Candidate genes in the 25.0-kb region
Four candidate genes (LOC_Os07g04660, LOC_Os07g04670, LOC_Os07g04690, and LOC_Os07g04700) were annotated in this 25.0-kb region (Fig. 3e). According to the available annotation database, these four genes all have a corresponding full-length cDNA. LOC_Os07g04660 encodes white-brown complex homologue protein 16, and LOC_Os07g04670, LOC_Os07g04690 and LOC_Os07g04700 encode a DUF640 domain-containing protein, UDP-arabinose 4-epimerase 1, and an MYB family transcription factor, respectively.
Sequence analyses of the lsl2 gene
To analyse which gene causes the mutant phenotype, we sequenced the above-mentioned four genes in ZH11 and lsl2 and found only a single 1-bp change (T to C) in LOC_Os07g04670 between the wild-type ZH11 and lsl2 mutant plants. No other differences in the sequences of the three other genes were observed. Thus, we speculated that the LOC_Os07g04670 locus corresponds to lsl2. Interestingly, the G1/ELE gene, which encodes a DUF640 domain-containing protein, is present in this locus . Based on the results from phenotypic similarity and localization analyses, we hypothesized that the long sterile lemma phenotype of lsl2 might be caused by functional changes in the product of the LOC_Os07g04670 locus. These results suggest that the lsl2 gene might be allelic with G1/ELE.
The analysis of the open reading fragment (ORF) of the LSL2 gene (LOC_Os07g04670) showed one exon and no intron. lsl2 was a 1-bp mutant that resulted in the exchange of a serine (Ser) for a proline (Pro) (Fig. 4). Ser is a polar amino acid, whereas Pro is nonpolar. Thus, this mutation might alter the function of a protein.
The lsl2 gene is responsible for the long sterile lemma phenotype
To confirm that the mutation phenotype can be attributed to lsl2, we examined whether the knockout of LSL2 in the cultivar ZH11 would lead to the long sterile lemma phenotype. One sequence-specific guide RNA (sgRNA) was designed to knock out the LSL2 gene using the CRISPR/Cas9 gene editing system. A total of three plants from three independent events were obtained and confirmed by sequencing to carry insertions and deletions in the target sites (Table 5).
We then investigated the panicle characteristics of these three homozygous lines after maturity and found that all three exhibited a long sterile lemma phenotype (Fig. 5), which indicated that the knockout of LSL2 in ZH11 leads to the long sterile lemma mutation phenotype.
QPCR confirms expression status of LSL2
To verify the expression status of LSL2, empty glumes and lemma/palea were selected for qPCR. The results showed that the LSL2 was expressed significantly differently in empty glumes and lemma/palea, and the expression level in empty glumes was significantly higher than that in lemma/palea (Fig. 6).
Analyses of 3-D structures between the LSL2 protein and the lsl2 protein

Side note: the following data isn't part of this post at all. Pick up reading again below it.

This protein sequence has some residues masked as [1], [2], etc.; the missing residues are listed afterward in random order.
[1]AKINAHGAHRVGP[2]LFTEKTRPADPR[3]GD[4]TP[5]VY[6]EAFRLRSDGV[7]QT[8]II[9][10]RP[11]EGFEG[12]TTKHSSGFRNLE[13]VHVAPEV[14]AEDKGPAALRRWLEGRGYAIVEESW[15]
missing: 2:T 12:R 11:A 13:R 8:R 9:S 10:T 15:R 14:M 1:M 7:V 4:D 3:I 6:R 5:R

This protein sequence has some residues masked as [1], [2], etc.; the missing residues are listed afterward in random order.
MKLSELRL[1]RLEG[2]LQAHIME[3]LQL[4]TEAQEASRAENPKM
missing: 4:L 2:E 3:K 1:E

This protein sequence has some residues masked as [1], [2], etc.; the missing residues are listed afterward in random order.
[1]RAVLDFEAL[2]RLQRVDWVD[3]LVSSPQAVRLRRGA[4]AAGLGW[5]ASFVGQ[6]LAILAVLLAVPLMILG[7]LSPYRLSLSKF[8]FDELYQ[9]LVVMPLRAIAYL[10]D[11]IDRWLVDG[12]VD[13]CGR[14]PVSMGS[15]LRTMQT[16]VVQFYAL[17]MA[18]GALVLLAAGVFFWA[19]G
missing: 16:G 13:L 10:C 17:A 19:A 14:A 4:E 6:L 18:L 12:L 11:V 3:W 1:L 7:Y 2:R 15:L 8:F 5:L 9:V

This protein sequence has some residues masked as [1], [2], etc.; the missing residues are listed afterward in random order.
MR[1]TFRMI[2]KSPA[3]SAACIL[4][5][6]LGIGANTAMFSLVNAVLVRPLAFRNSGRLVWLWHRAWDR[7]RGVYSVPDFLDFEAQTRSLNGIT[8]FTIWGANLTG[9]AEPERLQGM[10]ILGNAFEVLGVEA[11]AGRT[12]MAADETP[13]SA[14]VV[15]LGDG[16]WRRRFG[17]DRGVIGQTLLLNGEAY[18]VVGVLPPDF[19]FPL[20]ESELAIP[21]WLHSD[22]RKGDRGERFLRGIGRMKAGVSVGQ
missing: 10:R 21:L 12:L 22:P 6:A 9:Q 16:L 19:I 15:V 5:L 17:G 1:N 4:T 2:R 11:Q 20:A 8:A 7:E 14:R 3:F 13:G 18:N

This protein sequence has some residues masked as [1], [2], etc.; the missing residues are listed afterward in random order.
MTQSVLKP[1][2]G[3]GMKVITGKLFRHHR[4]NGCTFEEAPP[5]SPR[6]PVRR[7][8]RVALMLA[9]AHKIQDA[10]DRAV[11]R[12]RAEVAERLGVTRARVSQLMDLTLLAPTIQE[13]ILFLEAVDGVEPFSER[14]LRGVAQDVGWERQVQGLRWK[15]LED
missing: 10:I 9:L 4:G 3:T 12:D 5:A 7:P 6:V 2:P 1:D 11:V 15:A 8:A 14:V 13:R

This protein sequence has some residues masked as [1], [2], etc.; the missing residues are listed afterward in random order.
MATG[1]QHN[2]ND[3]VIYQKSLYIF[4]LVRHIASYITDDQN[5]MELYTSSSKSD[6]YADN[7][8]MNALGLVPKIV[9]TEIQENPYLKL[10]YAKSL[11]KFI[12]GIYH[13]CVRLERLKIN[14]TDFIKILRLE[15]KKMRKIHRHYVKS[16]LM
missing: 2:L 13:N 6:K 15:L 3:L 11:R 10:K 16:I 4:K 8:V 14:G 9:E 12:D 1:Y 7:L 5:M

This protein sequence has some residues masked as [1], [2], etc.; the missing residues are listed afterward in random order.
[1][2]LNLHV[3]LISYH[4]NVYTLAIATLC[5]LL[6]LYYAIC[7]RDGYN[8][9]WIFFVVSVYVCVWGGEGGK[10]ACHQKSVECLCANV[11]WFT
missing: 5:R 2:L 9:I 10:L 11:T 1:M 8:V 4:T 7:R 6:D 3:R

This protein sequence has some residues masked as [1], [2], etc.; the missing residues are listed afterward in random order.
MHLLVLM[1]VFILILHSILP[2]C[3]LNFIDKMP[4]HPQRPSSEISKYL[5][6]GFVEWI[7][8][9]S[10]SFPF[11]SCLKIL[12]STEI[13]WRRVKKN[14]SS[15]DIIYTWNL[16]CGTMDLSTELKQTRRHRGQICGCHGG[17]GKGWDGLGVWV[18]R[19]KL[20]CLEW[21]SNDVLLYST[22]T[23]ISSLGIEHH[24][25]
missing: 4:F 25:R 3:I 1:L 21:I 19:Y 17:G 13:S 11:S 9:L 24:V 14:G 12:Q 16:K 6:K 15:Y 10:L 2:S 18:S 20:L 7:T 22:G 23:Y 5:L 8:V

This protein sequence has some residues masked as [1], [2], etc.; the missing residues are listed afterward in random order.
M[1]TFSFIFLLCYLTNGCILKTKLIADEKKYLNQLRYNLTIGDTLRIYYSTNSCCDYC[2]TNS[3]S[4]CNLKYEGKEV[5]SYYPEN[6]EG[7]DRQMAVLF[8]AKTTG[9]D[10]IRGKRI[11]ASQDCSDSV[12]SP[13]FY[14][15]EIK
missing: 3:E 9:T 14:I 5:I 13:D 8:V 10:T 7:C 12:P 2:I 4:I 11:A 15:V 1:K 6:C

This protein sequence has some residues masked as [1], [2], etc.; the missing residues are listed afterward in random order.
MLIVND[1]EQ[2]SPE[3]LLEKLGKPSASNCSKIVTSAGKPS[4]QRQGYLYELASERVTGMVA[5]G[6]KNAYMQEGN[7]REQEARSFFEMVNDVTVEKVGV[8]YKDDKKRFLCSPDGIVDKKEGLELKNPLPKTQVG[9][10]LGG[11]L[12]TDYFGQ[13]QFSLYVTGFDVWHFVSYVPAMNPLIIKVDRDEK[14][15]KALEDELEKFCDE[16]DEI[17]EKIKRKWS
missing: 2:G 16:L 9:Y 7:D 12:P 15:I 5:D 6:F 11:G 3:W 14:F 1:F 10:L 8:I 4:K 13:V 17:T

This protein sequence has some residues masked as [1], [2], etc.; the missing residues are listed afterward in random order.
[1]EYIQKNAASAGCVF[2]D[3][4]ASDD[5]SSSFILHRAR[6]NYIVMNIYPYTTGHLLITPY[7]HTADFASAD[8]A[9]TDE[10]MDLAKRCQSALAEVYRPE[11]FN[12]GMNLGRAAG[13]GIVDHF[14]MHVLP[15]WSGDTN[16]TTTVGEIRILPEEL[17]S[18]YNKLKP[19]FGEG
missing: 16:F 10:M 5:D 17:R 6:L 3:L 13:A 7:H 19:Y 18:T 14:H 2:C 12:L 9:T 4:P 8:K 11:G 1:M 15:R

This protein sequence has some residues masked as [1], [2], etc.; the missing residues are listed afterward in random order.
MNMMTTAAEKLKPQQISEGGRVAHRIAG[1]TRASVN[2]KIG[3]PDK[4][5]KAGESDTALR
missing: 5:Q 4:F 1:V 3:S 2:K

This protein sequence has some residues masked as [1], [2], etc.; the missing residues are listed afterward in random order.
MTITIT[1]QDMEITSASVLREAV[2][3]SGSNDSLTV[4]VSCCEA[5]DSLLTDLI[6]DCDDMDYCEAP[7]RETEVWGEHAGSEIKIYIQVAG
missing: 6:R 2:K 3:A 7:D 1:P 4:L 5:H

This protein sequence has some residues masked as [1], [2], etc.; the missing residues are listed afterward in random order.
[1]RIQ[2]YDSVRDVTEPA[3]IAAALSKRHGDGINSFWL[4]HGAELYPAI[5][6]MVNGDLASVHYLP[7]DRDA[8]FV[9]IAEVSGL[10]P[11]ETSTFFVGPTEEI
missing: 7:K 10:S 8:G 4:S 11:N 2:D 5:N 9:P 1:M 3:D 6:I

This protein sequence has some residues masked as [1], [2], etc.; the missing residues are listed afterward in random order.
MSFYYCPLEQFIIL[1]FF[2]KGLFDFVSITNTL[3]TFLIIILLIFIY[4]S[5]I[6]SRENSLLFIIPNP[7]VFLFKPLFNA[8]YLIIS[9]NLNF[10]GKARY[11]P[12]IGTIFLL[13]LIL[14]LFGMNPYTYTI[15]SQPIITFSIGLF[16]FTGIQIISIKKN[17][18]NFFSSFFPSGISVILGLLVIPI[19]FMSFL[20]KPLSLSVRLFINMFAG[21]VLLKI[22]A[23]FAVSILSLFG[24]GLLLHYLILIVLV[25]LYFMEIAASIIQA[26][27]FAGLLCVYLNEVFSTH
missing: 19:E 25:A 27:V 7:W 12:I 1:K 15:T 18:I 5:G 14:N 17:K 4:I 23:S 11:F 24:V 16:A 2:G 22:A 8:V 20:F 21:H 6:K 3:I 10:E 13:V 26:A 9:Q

Further simulations of the 3-D structures of the proteins revealed changes between the lsl2 and LSL2 proteins (Fig. 7). Moreover, the change in residue 79 of LSL2 from Ser to Pro induced a significant change in the protein structure (Fig. 7).
Haplotype analysis of the LSL2 gene
To further investigate the genetic and evolutionary characteristics of the LSL2 gene, we performed SNP (Single nucleotide polymorphisms) calling and haplotype analysis of the 3000 sequenced rice genomes available in the CNCGB and CAAS databases  and found 492 haplotypes for the LSL2 gene, including 49 haplotypes among more than 15 rice resource materials (Supplementary Table 2). However, no haplotype or SNP was found for the lsl2 mutant in the 3000 sequenced rice genomes.
Mechanism controlling the development of empty glumes and lemmas
The molecular mechanism that determines the development of the lemma differs from that involved in the development of the empty glume . It is reported that two genes, G1/ELE and OsMADS34/PAP2, determine the identity of empty glumes . Studies have shown that the G1/ELE gene is key for maintaining the identities of empty glumes . Similarly, Lin et al. ‘s research shows that the OsMADS34/PAP2 gene plays a key role in empty glume development . Through an analysis of Osmads34/pap2 mutant plants, Lin et al. proposes that the empty glume originates from the lemma and named it the basic lemma . OsMADS1 specifies the identities of the lemma and palea and distinguishes the empty glume from the lemma/palea [34, 35].
However, there are several controversial explanations for regarding the identities of empty glumes, including true glumes and lemmas. For example, studies have shown that the empty glume was the remnant of two lower reduced florets , and in the same way, Lin et al. hypothesized that empty glumes were derived from the lemma and named these empty lemmas with degraded lemmas . Most likely, as more and more genes controlling lemma development are cloned and identified, and their expression in empty glume is further analyzed, these findings will be provide clues for determining the identities of empty glumes.
In this study, we knocked out the LSL2 gene using the CRISPR/Cas9 gene editing system, and three independent lines were obtained for the target sites: Line 1 carries a 1-bp insertion, Line 2 harbours a 2-bp deletion, and Line 3 carries a 1-bp deletion. Further analysis of the panicle characteristics showed that all three lines exhibited a long sterile lemma phenotype (Fig. 5 and Table 5), and this phenotype was the same as that of the lsl2 mutant. Therefore, the lsl2 gene was found to be responsible for the long sterile lemma phenotype.